"In Christianity, we have a concept of forgiveness and a loving God. We don't have to do certain things to obtain the love of God -- he bestows it on us freely," she said.

The convert in charge

Lindquist, though the director of a Lutheran organization, is actually somewhat of a convert himself. For a time during the 1960s, he said he considered himself a Zen Buddhist.

As a young, religious hippie, he sat one day thinking about the Zen proverb that asks, "What is the sound of one hand clapping?"

Said Lindquist, "I remember thinking about that, and praying and meditating. Somehow, I found in Jesus two hands. I felt like I discovered a whole two-handed answer in Jesus. I began going to church. Eventually I wound up here."

Lindquist met his wife through the WMPL, and the two embarked on a nine-year mission trip to Ecuador, where they had three children.

When asked what it was like to raise children there, Lindquist replied, "It was absolutely fabulous. They're not exactly American and they're not exactly Ecuadorian. They're third-culture kids."

A four-year tour

Lindquist said that other WMPL missionaries have had kids during mission trips; others bring spouses and children; and some go alone. Whatever the circumstances, the WMPL asks their missionaries to stay for at least four years in their chosen country.

"The reason is because often people say it takes two to three years to learn another language and survive in another place," Lindquist said. "If people come back before four years, they often feel they haven't broken through to another way of life."

While living in their chosen country, missionaries often work in the same careers they would in the United States.

"There's hardly a profession or a life skill that doesn't translate into a cross-cultural service opportunity," Lindquist said.

He illustrated his point with an example of an Iowa librarian.

"She thought she might be called to some sort of cross-cultural service, but she didn't know how God would use a librarian," Lindquist said. "She showed up at my door one day, and as she sat here, I got a phone call from Bolivia saying they had a need for a librarian. Soon she had a ticket and she was traveling to Bolivia where she worked as a librarian."

Beyond working in another country, Lindquist said the missionaries "demonstrate the love of God by loving service and by talking about their faith. They're Christian people, and they're going to want to talk about their faith."

In Loring Park, reconstruction and preservation

Currently, the World Mission Prayer League is reconstructing their campus at 232 Clifton Ave. The campus has three buildings. Employees have office space in an incongruous low-rise stucco building. Missionaries and some employees are housed in an old mansion and the mansion's carriage house.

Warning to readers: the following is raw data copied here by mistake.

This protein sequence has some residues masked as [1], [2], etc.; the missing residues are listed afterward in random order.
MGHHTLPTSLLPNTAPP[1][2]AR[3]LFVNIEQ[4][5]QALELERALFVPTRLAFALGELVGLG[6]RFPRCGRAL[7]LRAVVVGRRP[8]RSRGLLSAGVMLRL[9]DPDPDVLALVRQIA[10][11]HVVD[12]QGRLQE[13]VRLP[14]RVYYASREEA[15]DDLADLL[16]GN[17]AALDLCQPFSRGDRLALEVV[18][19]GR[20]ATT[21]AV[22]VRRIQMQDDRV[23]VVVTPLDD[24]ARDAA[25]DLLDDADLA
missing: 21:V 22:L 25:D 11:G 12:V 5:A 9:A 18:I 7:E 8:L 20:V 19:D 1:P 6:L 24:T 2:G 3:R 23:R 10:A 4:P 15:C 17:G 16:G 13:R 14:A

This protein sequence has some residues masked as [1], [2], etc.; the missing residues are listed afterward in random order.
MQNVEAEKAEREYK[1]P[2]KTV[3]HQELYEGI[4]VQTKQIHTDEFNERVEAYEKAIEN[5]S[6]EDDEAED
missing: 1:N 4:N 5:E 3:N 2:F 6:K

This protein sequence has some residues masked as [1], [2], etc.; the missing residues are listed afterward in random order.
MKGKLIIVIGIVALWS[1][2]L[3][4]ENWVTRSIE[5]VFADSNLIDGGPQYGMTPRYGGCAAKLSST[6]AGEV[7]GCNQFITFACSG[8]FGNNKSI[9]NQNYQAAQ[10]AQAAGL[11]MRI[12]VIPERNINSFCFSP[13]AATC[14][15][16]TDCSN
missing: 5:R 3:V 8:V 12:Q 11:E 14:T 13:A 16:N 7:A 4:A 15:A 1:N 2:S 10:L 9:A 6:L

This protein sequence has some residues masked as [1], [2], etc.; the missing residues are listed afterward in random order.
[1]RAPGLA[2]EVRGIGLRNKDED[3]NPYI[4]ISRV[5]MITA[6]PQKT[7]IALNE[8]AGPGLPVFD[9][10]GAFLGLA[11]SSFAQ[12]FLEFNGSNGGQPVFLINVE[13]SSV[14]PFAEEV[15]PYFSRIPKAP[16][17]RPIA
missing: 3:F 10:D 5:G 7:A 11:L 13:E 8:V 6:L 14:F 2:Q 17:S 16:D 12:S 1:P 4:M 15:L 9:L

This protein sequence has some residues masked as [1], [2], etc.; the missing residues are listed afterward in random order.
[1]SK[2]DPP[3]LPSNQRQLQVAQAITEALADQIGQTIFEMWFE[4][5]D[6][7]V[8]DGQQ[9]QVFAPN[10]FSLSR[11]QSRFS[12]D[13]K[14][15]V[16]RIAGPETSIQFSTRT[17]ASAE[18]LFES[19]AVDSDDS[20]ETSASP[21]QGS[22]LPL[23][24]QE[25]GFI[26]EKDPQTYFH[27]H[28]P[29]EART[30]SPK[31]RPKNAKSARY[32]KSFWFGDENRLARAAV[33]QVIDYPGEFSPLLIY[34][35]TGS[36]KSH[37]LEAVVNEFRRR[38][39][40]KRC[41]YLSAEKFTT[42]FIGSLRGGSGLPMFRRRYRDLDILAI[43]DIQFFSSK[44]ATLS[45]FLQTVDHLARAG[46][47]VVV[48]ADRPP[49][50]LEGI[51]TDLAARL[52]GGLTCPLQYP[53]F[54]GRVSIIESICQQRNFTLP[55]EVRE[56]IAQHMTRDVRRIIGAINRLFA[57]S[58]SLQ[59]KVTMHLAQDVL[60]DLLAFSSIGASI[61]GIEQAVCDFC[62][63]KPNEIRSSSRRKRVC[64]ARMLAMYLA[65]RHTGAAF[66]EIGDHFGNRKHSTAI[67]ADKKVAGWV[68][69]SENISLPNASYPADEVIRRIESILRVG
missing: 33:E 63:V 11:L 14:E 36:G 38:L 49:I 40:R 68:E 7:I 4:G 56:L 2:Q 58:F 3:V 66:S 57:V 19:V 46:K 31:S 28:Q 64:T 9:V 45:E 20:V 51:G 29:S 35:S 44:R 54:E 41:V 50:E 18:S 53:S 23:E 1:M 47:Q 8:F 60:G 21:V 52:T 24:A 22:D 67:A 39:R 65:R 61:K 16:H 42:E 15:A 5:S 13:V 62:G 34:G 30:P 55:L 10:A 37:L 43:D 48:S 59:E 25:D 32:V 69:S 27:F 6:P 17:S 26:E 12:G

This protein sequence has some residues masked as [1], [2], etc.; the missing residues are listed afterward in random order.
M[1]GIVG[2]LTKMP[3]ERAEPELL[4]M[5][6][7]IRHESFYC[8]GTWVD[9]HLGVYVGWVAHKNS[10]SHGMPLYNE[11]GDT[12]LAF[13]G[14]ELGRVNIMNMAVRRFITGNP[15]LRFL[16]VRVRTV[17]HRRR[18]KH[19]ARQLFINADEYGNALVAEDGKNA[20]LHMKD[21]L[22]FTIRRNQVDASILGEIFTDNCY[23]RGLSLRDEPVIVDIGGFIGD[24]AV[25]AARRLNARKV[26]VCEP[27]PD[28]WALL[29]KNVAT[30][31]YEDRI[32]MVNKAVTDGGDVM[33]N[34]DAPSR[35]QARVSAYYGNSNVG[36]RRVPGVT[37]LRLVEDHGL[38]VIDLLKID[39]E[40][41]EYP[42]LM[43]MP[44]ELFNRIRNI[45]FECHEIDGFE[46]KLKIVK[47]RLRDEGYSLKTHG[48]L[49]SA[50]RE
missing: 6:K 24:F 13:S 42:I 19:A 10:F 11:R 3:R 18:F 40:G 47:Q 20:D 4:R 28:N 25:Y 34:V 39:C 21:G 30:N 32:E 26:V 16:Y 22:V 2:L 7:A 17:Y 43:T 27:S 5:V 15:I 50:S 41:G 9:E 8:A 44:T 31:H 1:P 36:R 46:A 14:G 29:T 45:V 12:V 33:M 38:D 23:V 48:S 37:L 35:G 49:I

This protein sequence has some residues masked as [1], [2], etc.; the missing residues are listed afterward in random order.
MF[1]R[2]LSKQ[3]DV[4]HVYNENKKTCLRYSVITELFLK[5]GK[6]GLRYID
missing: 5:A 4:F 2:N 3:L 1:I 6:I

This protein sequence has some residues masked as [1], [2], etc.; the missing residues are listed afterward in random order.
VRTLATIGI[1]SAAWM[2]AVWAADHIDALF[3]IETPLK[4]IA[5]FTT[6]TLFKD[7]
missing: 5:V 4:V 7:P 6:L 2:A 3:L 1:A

Because the carriage house and mansion are structurally in rough shape, the WMPL wanted to tear down all three buildings to make way for a single big building.

"One day (the carriage house) is going to collapse," said Charles Lindquist, WMPL director. "We want to be proactive."

However, the city-recognized neighborhood group, Citizens for a Loring Park Community, opposed the demolition because members say the 100-plus-year-old mansion is historically significant.

"It's an example of architecture from what we call the old Loring neighborhood," said CLPC president Richard Anderson. "There are, on Clifton Avenue, a number of buildings on the National Historic Register. This building still fits into that architectural theme of the street."

Lindquist said it would have been cheaper to tear down the mansion, but the WMPL deferred to the neighborhood and is now restoring it. He expects the mansion to be finished by Christmas.

Anderson said, "It was really a perfect situation of someone in the community listening to our concerns and understanding that Loring Park has really been very on top of historic preservation in the neighborhood."

As a thanks to the WMPL, CLPC contributed $12,000 from the Neighborhood Revitalization Program to help with the restoration.

The WMPL expects to eventually tear down their offices and carriage house and build 10,000 square feet of office space and two floors of apartments. The mansion will also have eight apartments for WMPL members.

However, the WMPL doesn't have the cash for the new construction -- and they don't plan to ask for it. Lindquist said there is no capital campaign underway.

"We don't ask people for money," he said.

The WMPL relies on unsolicited donations. "We have a hypothesis," Lindquist said. "First, we believe that God exists. We believe God cares. And we believe that God gets involved when God is needed."

Based on this hypothesis, the WMPL believes that if God is willing, a major benefactor will step forward.